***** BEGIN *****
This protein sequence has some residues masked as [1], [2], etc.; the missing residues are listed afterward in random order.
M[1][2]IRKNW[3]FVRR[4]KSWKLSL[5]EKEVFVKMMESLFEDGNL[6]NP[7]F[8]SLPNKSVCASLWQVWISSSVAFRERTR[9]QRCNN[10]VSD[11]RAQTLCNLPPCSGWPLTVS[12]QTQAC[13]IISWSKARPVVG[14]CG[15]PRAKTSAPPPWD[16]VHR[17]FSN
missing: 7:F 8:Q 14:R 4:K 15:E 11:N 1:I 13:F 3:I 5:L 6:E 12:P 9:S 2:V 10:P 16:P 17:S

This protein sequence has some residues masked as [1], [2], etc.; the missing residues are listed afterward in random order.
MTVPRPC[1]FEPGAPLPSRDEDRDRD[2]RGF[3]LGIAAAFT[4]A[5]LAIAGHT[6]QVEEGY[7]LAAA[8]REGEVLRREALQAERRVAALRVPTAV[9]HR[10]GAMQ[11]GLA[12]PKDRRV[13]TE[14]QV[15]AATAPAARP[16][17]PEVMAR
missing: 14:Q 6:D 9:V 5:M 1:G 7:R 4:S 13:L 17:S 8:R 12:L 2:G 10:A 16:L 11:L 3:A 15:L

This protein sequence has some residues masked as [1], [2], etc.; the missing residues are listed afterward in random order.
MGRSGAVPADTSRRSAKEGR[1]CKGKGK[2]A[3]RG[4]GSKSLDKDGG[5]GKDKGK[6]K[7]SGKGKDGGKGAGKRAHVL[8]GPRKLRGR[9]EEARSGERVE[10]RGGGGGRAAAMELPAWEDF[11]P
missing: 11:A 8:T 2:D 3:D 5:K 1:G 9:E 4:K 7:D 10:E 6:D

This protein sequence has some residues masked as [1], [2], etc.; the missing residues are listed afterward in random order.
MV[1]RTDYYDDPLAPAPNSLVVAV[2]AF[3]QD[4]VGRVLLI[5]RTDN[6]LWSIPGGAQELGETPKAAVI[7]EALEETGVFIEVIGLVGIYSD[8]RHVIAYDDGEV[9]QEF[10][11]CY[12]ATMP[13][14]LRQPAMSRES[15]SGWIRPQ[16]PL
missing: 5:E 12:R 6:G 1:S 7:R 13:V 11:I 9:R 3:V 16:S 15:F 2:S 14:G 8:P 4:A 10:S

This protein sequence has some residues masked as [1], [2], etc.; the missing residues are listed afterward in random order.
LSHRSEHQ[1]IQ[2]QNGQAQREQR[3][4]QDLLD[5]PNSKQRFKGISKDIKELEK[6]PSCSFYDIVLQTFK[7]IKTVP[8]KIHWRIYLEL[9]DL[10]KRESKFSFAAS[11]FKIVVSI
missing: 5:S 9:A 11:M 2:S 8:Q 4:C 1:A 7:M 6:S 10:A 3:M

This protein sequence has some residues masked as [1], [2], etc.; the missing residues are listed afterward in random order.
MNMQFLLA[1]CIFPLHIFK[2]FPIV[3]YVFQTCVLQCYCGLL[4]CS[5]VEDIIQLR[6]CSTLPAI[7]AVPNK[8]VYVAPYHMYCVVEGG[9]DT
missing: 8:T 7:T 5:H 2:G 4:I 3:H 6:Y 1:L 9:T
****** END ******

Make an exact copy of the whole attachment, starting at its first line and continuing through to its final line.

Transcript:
This protein sequence has some residues masked as [1], [2], etc.; the missing residues are listed afterward in random order.
M[1][2]IRKNW[3]FVRR[4]KSWKLSL[5]EKEVFVKMMESLFEDGNL[6]NP[7]F[8]SLPNKSVCASLWQVWISSSVAFRERTR[9]QRCNN[10]VSD[11]RAQTLCNLPPCSGWPLTVS[12]QTQAC[13]IISWSKARPVVG[14]CG[15]PRAKTSAPPPWD[16]VHR[17]FSN
missing: 7:F 8:Q 14:R 4:K 15:E 11:N 1:I 13:F 3:I 5:L 6:E 12:P 9:S 2:V 10:P 16:P 17:S

This protein sequence has some residues masked as [1], [2], etc.; the missing residues are listed afterward in random order.
MTVPRPC[1]FEPGAPLPSRDEDRDRD[2]RGF[3]LGIAAAFT[4]A[5]LAIAGHT[6]QVEEGY[7]LAAA[8]REGEVLRREALQAERRVAALRVPTAV[9]HR[10]GAMQ[11]GLA[12]PKDRRV[13]TE[14]QV[15]AATAPAARP[16][17]PEVMAR
missing: 14:Q 6:D 9:V 5:M 1:G 7:R 4:S 13:L 17:S 8:R 12:L 2:G 10:A 16:L 11:L 3:A 15:L

This protein sequence has some residues masked as [1], [2], etc.; the missing residues are listed afterward in random order.
MGRSGAVPADTSRRSAKEGR[1]CKGKGK[2]A[3]RG[4]GSKSLDKDGG[5]GKDKGK[6]K[7]SGKGKDGGKGAGKRAHVL[8]GPRKLRGR[9]EEARSGERVE[10]RGGGGGRAAAMELPAWEDF[11]P
missing: 11:A 8:T 2:D 3:D 5:K 1:G 9:E 4:K 7:D 10:E 6:D

This protein sequence has some residues masked as [1], [2], etc.; the missing residues are listed afterward in random order.
MV[1]RTDYYDDPLAPAPNSLVVAV[2]AF[3]QD[4]VGRVLLI[5]RTDN[6]LWSIPGGAQELGETPKAAVI[7]EALEETGVFIEVIGLVGIYSD[8]RHVIAYDDGEV[9]QEF[10][11]CY[12]ATMP[13][14]LRQPAMSRES[15]SGWIRPQ[16]PL
missing: 5:E 12:R 6:G 1:S 7:R 13:V 11:I 9:R 3:V 16:S 15:F 2:S 14:G 8:P 4:A 10:S

This protein sequence has some residues masked as [1], [2], etc.; the missing residues are listed afterward in random order.
LSHRSEHQ[1]IQ[2]QNGQAQREQR[3][4]QDLLD[5]PNSKQRFKGISKDIKELEK[6]PSCSFYDIVLQTFK[7]IKTVP[8]KIHWRIYLEL[9]DL[10]KRESKFSFAAS[11]FKIVVSI
missing: 5:S 9:A 11:M 2:S 8:Q 4:C 1:A 7:M 6:S 10:A 3:M

This protein sequence has some residues masked as [1], [2], etc.; the missing residues are listed afterward in random order.
MNMQFLLA[1]CIFPLHIFK[2]FPIV[3]YVFQTCVLQCYCGLL[4]CS[5]VEDIIQLR[6]CSTLPAI[7]AVPNK[8]VYVAPYHMYCVVEGG[9]DT
missing: 8:T 7:T 5:H 2:G 4:I 3:H 6:Y 1:L 9:T